4 min


And in charge

A GIRL AND HER GUITAR. On CD and on tour, Melissa Etheridge sings her heart out. Credit: Xtra files

Melissa Etheridge’s trademark guitar and bluesy rock vocals are what drive “Lover, Please,” the opening track of Skin, her first post-relationship album.

On the gorgeous and revealing “The Prison,” her voice, paired up with her own harmonica playing, is at its most emotionally compelling.

In fact, the whole album is layered, like skin, with heartbreak.

The pain from her very public break-up with Julie Cypher seems to have been exorcized; Etheridge is decidedly upbeat talking about her new album and her Live And Alone tour. Her solo acoustic concert graces Toronto’s Massey Hall stage on Fri, Aug 24.

XTRA: You have described your new album Skin as a collision between your “personal and professional lives.” Can you please say something about that?

MELISSA ETHERIDGE: Hmmm. I’ve always been very autobiographical and personal in my music. But most of the time people didn’t really know what I was singing about – they knew kind of generally, maybe. This is the first time that an emotional experience in my life – the break-up of my relationship – has been so public and the knowledge out there. I created these songs to help me. My own personal experience of going through healing and understanding and forgiveness and just everything… I’ve put it in the music and now I’ve put it out there. Everybody knows what I’m singing about. It’s kind of a collision between the two.

XTRA: For the song that closes the album, the lovely “Heal Me,” the background vocals are by Laura Dern and Meg Ryan.

ETHERIDGE: [laughs] Those famous background singers.

XTRA: How did you discover that Laura and Meg could sing?

ETHERIDGE: Well, I just sort of believed. They’re very good friends of mine. They dropped in a lot while I was recording and were very supportive. I made a joke one day that I needed some background vocals for the song “Heal Me.” So, when are they coming in tomorrow? They said, “All right, we’ll be there.” And they showed up. It was really easy when you record it five or six times and overdub it and fix it. And they sound great.

But they actually did sing well. The experience was probably the best.

XTRA: The album proudly proclaims, “Produced by Melissa Etheridge.”

ETHERIDGE: Oh, it’s all me [laughs]!

XTRA: Can you talk about why you finally decided to take the reins?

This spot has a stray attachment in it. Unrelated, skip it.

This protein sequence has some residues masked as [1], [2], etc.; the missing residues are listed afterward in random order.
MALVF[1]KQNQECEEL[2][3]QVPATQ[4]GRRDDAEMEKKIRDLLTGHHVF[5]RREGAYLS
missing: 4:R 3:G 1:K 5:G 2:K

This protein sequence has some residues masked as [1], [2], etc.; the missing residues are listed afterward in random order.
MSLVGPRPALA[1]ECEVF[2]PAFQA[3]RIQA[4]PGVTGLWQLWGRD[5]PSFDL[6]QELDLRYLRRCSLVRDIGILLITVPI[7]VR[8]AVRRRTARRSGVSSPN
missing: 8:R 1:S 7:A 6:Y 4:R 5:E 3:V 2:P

ETHERIDGE: This whole project was very singular, very small, even. I thought, as I was going in [to the studio] that I was just going to put some acoustic guitar tracks down and some vocals. I realized when I was in there that there was a lot available to me, technology-wise. I started expanding out and learning and producing it. Putting it together, seeing where each song can go.

It kind of grew and my role grew and I learned. It was a great creative experience.

XTRA: One of my favorite albums of yours is Never Enough, because I really liked the surprise of technology on it. The new album also has a strong use of loops and samples. How do you feel about incorporating that into your work?

ETHERIDGE: I like it very much. I like it because it inspires the organic stuff. What drives the song is still my acoustic guitars and my voice and the lyrics. Yet I can bring the loops and the rhythms in and it inspires new things. I like using both. I don’t ever see me going one way totally. I like incorporating both. That’s what our ears are listening to nowadays.

XTRA: There is a theme, throughout the album, of skin, new skin, wounded skin.

ETHERIDGE: When I was looking at the overall view of the all the songs I realized that skin was definitely a theme. I was talking about trying to get out of my skin and skin being new and getting back into it. I think the whole metaphor of change – change in the relationship, of sexuality, and touching and feeling and affection, and all those things that skin can represent. I just said that this has to be the name of the album. I have to call this whole experience that I’ve just had “skin.”

XTRA: If you didn’t have music, would you have another means of creative expression for the sake of purgation?

ETHERIDGE: Gosh. Not right now. I don’t know. Drink, maybe [laughs]. I don’t know. Because that’s the outlet I’ve had, that’s where it went.

XTRA: Tell me something about your Live And Alone solo acoustic tour.

ETHERIDGE: It’s another [component] in my journey of self-expression and aloneness and change. I decided to create this tour around the idea of the album being this singular experience. I’m recreating some of my older material. Each show will be a new set list. I’m challenging myself to not only play guitar, but some keyboards and some a cappella. Trying to create a new experience of this raw, organic state of me performing solo.

XTRA: Is there a solo acoustic album in your future?

ETHERIDGE: I thought that’s what this was going to be [laughs]. It didn’t turn out [that way]. It went somewhere else. Maybe I’ll record this tour and it’ll be a live thing.

XTRA: Do you think it’s easier to be in a relationship with someone who is more private, less of a known figure, or with someone of your stature, who is accustomed to all of the attention?

ETHERIDGE: In the last few months, I’ve experienced both. I’ve experienced private people going, “Whoa! Your life is way too big. I can’t deal with that.” Right now, I’m dating an actress [Tammy Lynn Michaels of the TV show Popular] who has her own certain amount of celebrity. And it’s very comfortable. She understands what it’s like. Yes, it causes people to chase us and stuff, and it’s weird in that way.

It just comes down to what’s in your heart is what matters.

Melissa Etheridge.

$55.50 & $79.50.

8pm. Fri, Aug 24.

Massey Hall.

178 Victoria St.

(416) 870-8000.